I am very lucky to have friends who are willing to write reviews for me. Last month I published Scolytinae’s guest review of the London production of Les Misérables. Another friend saw the musical this week, and here are her impressions:
I first saw Les Mis on stage when I was 17 at a local theatre in Yorkshire and have loved it ever since, but it has taken me almost 15 years to see it again. Despite living in London for several years and seeing many plays and musicals during that time, for some unfathomable reason I never went to see Les Mis. Seeing the Matt Lucas “I Dreamed A Dream” documentary was the trigger that finally got me to go and see it in the West End.
Due to a mix up in booking the tickets, I first saw the show in August with Jonathan Williams as Jean Valjean and then again in September with Alfie Boe in the lead role. Since then, I have become slightly addicted to the Les Mis booking website and can now look forward to a further two visits this year alone. I’m hoping for some kind of loyalty discount from Cameron Mackintosh, especially as Ramin Karimloo is joining the cast to take over from Alfie Boe in November.
Thursday night was my third visit. Previously, I had seats in the dress circle and at the back of the stalls, but this time we had front row seats in the stalls at the right hand side. I wasn’t quite sure what to expect, but we certainly were close to the stage and to the orchestra—perhaps too close to the orchestra, as we could hear the brass section chatting at times. On the plus side, my eye did keep being drawn to the conductor and it was fascinating to see him directing the cast as well as the orchestra—I got a real insight into how much work must go into getting the timing right.
Being so close to the stage meant we could see every facial expression of the cast and that did really add an extra element, particularly in all the Valjean/Javert double handers. However, on the down side, it did mean the cast could make eye contact with us, which was slightly disconcerting. I didn’t quite know where to look when three of the factory workers sang “At the End of the Day” while staring directly into my eyes. Goodness knows what I would have done if Alfie or Hadley had made eye contact……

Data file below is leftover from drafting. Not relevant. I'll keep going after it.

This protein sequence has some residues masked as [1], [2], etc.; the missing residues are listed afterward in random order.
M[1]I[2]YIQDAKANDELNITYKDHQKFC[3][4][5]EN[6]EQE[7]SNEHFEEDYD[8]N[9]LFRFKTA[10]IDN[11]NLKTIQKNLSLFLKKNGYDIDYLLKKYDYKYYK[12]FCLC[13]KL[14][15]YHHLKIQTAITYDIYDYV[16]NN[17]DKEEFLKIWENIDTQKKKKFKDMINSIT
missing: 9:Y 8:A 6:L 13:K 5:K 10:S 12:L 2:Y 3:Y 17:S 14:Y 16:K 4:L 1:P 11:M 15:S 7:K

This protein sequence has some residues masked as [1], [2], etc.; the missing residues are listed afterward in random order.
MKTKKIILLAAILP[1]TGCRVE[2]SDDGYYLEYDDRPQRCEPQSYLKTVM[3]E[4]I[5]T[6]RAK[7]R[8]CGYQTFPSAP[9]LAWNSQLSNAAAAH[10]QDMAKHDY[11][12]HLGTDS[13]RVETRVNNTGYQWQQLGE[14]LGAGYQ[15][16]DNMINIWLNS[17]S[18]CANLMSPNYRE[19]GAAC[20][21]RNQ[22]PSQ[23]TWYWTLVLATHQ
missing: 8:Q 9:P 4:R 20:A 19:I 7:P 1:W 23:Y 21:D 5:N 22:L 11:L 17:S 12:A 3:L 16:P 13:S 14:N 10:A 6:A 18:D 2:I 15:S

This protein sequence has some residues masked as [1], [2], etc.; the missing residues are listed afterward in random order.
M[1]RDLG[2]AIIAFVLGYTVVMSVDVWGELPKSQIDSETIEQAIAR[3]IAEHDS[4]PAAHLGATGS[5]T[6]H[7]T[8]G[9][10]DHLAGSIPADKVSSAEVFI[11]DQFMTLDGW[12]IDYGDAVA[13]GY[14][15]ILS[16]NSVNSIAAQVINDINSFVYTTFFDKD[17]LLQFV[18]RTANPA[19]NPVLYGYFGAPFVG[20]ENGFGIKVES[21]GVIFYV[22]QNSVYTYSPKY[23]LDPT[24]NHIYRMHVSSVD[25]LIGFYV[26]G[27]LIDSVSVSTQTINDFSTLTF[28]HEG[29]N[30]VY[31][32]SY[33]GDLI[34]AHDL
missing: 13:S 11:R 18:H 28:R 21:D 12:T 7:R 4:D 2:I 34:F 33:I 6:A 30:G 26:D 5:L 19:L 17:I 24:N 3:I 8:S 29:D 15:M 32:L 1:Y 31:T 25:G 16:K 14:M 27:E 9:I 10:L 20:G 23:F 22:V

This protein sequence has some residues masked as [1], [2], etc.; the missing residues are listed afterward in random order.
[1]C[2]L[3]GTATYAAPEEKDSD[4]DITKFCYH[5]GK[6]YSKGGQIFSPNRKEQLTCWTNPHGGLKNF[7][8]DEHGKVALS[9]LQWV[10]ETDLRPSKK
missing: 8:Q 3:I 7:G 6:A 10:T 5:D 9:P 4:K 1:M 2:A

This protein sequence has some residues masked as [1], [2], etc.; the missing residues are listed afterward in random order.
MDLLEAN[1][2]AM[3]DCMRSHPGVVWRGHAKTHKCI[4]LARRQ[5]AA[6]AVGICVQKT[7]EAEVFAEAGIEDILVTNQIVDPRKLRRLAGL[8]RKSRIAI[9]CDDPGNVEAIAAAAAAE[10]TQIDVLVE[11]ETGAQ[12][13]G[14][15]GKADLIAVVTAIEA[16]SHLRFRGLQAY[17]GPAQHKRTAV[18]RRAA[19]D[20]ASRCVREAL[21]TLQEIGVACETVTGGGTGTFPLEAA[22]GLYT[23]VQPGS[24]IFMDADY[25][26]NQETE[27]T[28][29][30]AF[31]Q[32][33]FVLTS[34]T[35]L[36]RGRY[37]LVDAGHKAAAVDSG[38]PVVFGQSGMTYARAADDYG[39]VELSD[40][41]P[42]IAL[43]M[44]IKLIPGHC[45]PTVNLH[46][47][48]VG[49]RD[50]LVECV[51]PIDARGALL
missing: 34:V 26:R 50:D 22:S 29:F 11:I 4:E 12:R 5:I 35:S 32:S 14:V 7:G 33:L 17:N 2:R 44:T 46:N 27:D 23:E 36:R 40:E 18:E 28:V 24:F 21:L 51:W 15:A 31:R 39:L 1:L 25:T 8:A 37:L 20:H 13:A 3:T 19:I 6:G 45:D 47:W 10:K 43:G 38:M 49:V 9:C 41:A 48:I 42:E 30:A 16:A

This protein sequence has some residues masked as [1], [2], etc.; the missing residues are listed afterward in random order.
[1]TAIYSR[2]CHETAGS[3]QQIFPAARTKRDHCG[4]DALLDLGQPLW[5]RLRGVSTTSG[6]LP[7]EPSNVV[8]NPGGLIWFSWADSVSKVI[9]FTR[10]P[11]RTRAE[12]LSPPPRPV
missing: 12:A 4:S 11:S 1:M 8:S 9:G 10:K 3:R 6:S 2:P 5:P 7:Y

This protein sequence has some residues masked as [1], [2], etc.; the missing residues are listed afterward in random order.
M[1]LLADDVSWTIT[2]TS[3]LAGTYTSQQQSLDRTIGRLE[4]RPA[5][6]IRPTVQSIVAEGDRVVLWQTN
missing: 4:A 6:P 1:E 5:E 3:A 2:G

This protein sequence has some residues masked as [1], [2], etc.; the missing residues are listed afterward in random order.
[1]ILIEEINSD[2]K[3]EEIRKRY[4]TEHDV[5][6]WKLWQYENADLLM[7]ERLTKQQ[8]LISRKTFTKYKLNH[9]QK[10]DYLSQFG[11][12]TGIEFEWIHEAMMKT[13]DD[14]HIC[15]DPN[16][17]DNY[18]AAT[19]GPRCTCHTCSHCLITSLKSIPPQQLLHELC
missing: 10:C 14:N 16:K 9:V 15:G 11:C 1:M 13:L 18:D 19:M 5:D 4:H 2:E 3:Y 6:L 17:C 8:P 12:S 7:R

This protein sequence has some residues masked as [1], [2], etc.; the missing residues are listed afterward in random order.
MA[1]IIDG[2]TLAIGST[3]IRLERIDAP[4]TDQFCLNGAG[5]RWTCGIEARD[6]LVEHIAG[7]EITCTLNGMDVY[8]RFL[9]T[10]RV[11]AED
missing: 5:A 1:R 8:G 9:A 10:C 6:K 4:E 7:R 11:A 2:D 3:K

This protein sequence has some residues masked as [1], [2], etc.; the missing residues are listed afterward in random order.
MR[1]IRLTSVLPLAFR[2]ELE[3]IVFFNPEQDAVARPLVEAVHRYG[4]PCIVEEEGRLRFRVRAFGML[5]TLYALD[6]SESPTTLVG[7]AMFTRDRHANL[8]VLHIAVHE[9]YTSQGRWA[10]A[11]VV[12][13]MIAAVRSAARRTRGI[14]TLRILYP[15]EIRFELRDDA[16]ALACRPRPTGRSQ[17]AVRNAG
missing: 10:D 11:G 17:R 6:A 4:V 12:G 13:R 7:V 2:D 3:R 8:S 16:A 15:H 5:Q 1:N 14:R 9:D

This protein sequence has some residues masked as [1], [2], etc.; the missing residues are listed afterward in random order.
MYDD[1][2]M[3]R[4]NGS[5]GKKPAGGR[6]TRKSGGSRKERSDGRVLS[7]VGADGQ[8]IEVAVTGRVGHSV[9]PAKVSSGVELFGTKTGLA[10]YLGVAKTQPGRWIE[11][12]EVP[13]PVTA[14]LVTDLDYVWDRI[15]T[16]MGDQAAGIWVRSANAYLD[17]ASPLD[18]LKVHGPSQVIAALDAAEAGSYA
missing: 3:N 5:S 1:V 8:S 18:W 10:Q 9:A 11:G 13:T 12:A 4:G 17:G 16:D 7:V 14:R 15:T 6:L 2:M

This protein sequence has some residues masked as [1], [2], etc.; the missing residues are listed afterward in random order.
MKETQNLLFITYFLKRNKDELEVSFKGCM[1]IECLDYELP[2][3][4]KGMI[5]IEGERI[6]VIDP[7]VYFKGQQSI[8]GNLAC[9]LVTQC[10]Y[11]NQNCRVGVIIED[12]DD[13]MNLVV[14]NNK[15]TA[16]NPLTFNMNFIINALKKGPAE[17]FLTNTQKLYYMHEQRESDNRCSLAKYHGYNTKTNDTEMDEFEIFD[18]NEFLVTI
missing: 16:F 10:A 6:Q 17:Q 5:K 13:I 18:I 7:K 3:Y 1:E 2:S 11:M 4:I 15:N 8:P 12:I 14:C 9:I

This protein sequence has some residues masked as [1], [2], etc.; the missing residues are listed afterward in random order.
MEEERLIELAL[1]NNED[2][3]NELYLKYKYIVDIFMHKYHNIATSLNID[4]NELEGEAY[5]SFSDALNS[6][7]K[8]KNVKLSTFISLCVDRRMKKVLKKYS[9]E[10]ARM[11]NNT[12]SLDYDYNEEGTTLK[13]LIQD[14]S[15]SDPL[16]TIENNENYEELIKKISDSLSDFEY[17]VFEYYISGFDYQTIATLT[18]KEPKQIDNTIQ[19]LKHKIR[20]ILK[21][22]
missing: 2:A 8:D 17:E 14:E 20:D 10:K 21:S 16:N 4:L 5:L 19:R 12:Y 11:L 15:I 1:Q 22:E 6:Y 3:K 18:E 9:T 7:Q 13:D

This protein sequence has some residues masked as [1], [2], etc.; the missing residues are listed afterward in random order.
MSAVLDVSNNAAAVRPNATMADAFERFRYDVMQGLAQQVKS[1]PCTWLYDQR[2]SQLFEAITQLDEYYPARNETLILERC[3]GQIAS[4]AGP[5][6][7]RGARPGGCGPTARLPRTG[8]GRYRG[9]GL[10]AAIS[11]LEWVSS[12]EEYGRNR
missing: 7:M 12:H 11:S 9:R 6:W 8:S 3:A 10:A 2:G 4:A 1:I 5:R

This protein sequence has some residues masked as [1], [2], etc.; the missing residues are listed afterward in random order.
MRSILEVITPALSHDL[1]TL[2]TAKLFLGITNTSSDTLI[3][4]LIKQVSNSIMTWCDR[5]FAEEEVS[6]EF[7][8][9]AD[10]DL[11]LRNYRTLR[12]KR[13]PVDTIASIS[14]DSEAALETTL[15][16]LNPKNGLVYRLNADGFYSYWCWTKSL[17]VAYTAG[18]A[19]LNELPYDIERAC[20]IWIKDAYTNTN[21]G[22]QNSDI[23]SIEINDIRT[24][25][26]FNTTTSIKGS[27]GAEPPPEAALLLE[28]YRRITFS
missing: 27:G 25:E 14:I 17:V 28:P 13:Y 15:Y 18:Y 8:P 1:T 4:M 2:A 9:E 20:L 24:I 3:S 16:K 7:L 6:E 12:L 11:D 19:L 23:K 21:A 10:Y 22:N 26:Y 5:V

The heart of the show is undoubtedly Alfie Boe’s Jean Valjean playing against Hadley Fraser’s feral Javert, but this visit I appreciated what an ensemble piece it is, with Eponine, Javert, Marius and Fantine having strong songs of their own. This company is very talented, and I warmed to Caroline Sheen’s Fantine and Lisa-Anne Wood’s portrayal of Cosette much more than previously. Due to the wonders of twitter, I could pick out members of the ensemble, and particular praise should go to Fra Fee and James Charlton—both have amazing voices.
Alfie Boe is sublime as Valjean, but his performance did seem the same as the first time I saw him. There’s nothing I can put my finger on; it may just be that in contrast to all the other major characters, he has not developed the role any further, and there’s certainly no need. Perhaps I’m getting too used to hearing his voice and don’t appreciate him fully. My friend was certainly blown away by the power and control of his singing.